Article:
During the Second World War in 1940, Autódromo José Carlos Pace, more commonly known as Interlagos, became Brazil's first permanent autodrome in the São Paulo neighborhood. The circuit is inspired by the Roosevelt Raceway in the United States, acquiring international fame when it was redeveloped in the early 70s, becoming the host circuit for the Brazilian Grand Prix from 1972 to 1980.
The Interlagos circuit is situated within a suburb of São Paulo. After being shortened from 7.87385 km to 4.325 km, Interlagos once again started hosting the Grand Prix in 1990. This was during an exciting time when the great Brazilian driver, Ayrton Senna was a consecutive world champion and national hero. Still continuing to host the F1 today, Interlagos now looks set to be the only Grand Prix held in South America.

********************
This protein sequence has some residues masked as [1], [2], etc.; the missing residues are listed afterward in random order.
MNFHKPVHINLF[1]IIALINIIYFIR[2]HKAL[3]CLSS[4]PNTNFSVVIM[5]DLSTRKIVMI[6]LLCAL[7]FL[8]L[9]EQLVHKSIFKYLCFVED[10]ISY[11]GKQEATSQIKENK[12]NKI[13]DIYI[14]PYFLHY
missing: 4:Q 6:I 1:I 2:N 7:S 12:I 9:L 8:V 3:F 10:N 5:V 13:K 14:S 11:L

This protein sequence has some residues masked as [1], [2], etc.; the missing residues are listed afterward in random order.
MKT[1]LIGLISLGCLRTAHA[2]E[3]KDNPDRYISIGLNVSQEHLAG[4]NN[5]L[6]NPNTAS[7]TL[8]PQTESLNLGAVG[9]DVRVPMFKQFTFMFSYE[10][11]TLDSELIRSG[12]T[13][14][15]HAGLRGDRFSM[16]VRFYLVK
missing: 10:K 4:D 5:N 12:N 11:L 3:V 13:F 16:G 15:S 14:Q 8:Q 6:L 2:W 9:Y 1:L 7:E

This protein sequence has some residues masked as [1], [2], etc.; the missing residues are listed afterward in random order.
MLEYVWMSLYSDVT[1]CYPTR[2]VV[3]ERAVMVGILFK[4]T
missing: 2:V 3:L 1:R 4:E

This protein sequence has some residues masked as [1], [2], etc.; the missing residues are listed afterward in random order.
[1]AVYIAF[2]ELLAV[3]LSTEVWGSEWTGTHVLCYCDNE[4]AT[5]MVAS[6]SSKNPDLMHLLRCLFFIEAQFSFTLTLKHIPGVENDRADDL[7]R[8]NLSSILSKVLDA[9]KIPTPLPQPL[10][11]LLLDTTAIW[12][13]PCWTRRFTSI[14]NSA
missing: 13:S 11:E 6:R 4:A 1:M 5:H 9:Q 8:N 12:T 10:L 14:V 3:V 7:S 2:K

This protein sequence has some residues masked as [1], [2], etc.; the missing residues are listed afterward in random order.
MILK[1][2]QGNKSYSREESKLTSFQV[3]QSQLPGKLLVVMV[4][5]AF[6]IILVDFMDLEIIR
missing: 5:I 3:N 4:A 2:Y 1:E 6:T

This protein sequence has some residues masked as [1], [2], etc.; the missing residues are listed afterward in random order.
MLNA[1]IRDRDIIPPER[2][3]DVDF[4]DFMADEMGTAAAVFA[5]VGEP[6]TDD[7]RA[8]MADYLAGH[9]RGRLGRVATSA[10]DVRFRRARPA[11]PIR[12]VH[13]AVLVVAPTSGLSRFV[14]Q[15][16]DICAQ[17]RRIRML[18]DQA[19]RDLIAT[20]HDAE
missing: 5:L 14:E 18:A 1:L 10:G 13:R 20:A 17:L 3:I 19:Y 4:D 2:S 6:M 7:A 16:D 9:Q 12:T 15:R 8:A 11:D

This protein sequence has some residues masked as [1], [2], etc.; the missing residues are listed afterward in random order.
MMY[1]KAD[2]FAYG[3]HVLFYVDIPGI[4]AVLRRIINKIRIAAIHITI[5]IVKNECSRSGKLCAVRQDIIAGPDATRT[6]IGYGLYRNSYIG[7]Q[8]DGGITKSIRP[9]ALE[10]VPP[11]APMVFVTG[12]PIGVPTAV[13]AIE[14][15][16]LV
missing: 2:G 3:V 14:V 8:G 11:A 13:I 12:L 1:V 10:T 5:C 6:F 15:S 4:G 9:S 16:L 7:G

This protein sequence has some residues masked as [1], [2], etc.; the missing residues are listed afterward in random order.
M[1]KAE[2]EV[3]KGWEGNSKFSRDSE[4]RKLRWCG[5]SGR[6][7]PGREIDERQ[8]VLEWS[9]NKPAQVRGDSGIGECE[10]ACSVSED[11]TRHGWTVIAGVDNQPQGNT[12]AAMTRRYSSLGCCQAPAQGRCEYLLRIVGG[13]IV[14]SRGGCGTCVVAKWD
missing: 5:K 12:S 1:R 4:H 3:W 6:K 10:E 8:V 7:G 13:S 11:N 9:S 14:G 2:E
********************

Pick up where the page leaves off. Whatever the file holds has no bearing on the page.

The track is 16km south of Sao Paulo's city centre and provides the drivers and engineers with many challenges, not least because the track runs in an anti-clockwise direction but is also at high altitude. Many drivers consider Interlagos unique as it was not built on flat terrain, but trails along the ups and downs of hilly ground, which can make for a much more demanding drive, pushing the car's engines for more power. Not only is the circuit very bumpy in parts, the many corners are a great test of transmissions and make this circuit very tiring for drivers.